Verum ego Laurencius Romanus condictus, qui ipse personaliter praesens eram, explicare tamen et describere nequeo omnia, quae in hoc convivio apposita fuerunt, nisi mihi summaria tantum narratione consulam (But I, Laurentius Romanus, who was personally present, am still unable to unfold and describe all that was put on the table at this banquet, without considering the narrative too summary).

The Swedish point-of-view is also obvious in the text, typically often relating praise for Magnus Petri and his efforts. It is most likely that the text, perhaps originally written in Swedish (see Medieval reception and transmission), was intended to be read by a Swedish audience and among Birgittines.

By its length and by the amount of details given, Lars’s text differs from the two other, shorter contemporary descriptions of the events in Rome that we know about. The relation in the Diarium Vadstenense (GEJROT 1996, n. 58-68) is very brief in comparison but anyway mentions most of the important points. The same goes for the narration written by a high-ranking ecclesiastical, the Patriarch Peter Amelius, who was present during the ceremonies (SRS 3:2, 241-44). Sometimes the time schedule is different, as for instance in the question when Birgitta’s name was added in the Book of Saints (L: Sunday, DV and PA: Saturday); detailed numbers stated may also differ, as in the amount of candles lit in St. Peter’s Church in the night between Saturday and Sunday (L: 5.000, DV 30.000, the candles are not mentioned by PA). However, there are generally few specific contradictions in the texts, which actually rather would seem to complement each other from their varying points of view.

Medieval reception and transmission

We have no knowledge of remaining medieval manuscripts containing Lars’s narration. The text has been transmitted to us in an early eighteenth-century volume in the Vatican Archives (“Collectanea de diuersis materijs ecclesiasticis”, 173, Misc, Arm. XI, fols. 270-282). A post scriptum (KARLSSON 1901, 15) shows that the Latin text is a translation made by a Birgittine priest, Joan. Mich. Van der Ketten. The basis for this translation seems to have been a text in Netherlandish. Van der Ketten says in the post scriptum that the text was translated “ex Belgico in Latinum idioma”; he had found the manuscript in the Birgittine monastery of Marienbaum in the Netherlands (“ex antiquo manuscripto monasterii Mariae Arboris ordinis nostri”).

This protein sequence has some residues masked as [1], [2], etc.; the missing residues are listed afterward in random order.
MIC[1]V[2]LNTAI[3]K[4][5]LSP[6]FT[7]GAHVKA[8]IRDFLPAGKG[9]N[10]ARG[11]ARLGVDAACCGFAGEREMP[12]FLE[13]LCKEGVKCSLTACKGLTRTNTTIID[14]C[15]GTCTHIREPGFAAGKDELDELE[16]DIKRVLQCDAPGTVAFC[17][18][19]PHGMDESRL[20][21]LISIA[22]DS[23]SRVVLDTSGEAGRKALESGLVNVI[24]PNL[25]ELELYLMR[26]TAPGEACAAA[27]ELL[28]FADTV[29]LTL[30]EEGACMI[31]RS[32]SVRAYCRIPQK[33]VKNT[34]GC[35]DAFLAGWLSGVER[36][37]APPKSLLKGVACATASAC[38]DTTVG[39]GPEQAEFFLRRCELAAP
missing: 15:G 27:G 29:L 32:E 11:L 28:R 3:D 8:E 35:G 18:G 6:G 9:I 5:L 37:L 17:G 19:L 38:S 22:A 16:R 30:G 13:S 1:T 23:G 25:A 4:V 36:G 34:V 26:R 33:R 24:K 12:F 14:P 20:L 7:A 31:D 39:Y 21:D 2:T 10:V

Another version of this text, made at approximately the same time, (München, Bayerische Staatsbibliothek, Cod. lat. 27048, pp. 30-52) was found after the publication of KARLSSON’s edition; see HÖJER 1905, 113 (note).

We do not know in what language Laurentius Romanus originally wrote his story. His function as a lay brother suggests Swedish, but his being used in several missions to Rome might hint at some knowledge of Latin.

Since we do not know the exact wording of Lars’s original text, it is difficult to decide if his narration was used as a source by later writers. There are some indications that later texts have used Lars in describing the events in Rome (cf. COLLIJN 1919, 108 and SRS 3:2, 241, introduction). BORGEHAMMAR 2006 argues that the narration might have been used as a source for a couple of lectiones in a Birgitta legend (In die Canonizacionis beate Birgitte legenda) found in a Vadstena manuscript from the second half of the fifteenth century.

We do not know when Lars wrote (or dictated) his text. However, an introductory passage (see KARLSSON 1901, 3) might indicate that quite some time had elapsed since the events took place:

hoc declarabo, quantum ad minus de hoc mihi cognitum est, meaeque memoriae obuersatur (I will show the events, at least what I know about and what I can remember).


  • BORGEHAMMAR, S. 2006: “En legend till firandet av Birgittas kanonisationsdag,” in Dicit Scriptura, Studier i C-samlingen tillägnade Monica Hedlund, Stockholm.
  • COLLIJN, I. 1919: “Birgitta-litteratur,” in Biblioteksbladet (Tredje årgången 1918), Stockholm.
  • GEJROT, C. 1988: Diarium Vadstenense. The Memorial Book of Vadstena Abbey. A Critical Edition with an Introduction (Studia Latina Stockholmiensia 33), Stockholm.
  • GEJROT, C. 1996: Vadstenadiariet. Latinsk text med översättning och kommentar (Kungl. Samfundet för utgivande av handskrifter rörande Skandinaviens historia. Handlingar del 19), Stockholm.
  • GEJROT, C. 2003: “Kvinnan i grått ¬– Birgitta i Vadstenabrödernas bok,” in Birgitta av Vadstena Pilgrim och profet 1303–1373, ed. P. Beskow & A. Landen, Stockholm, 189-200.
  • HÖJER, T. 1905: Studier i Vadstena klosters och birgittinordens historia intill midten af 1400-talet, Uppsala.

Karlsson, K.H. 1901: “Lars Romares berättelse om den heliga Birgittas kanonisering,” Samlaren 1901, 1-15.

  • SUNDQUIST, N.B. 1957: Deutsche und niederländische Personenbeinamen in Schweden bis 1420, Stockholm, 156-57.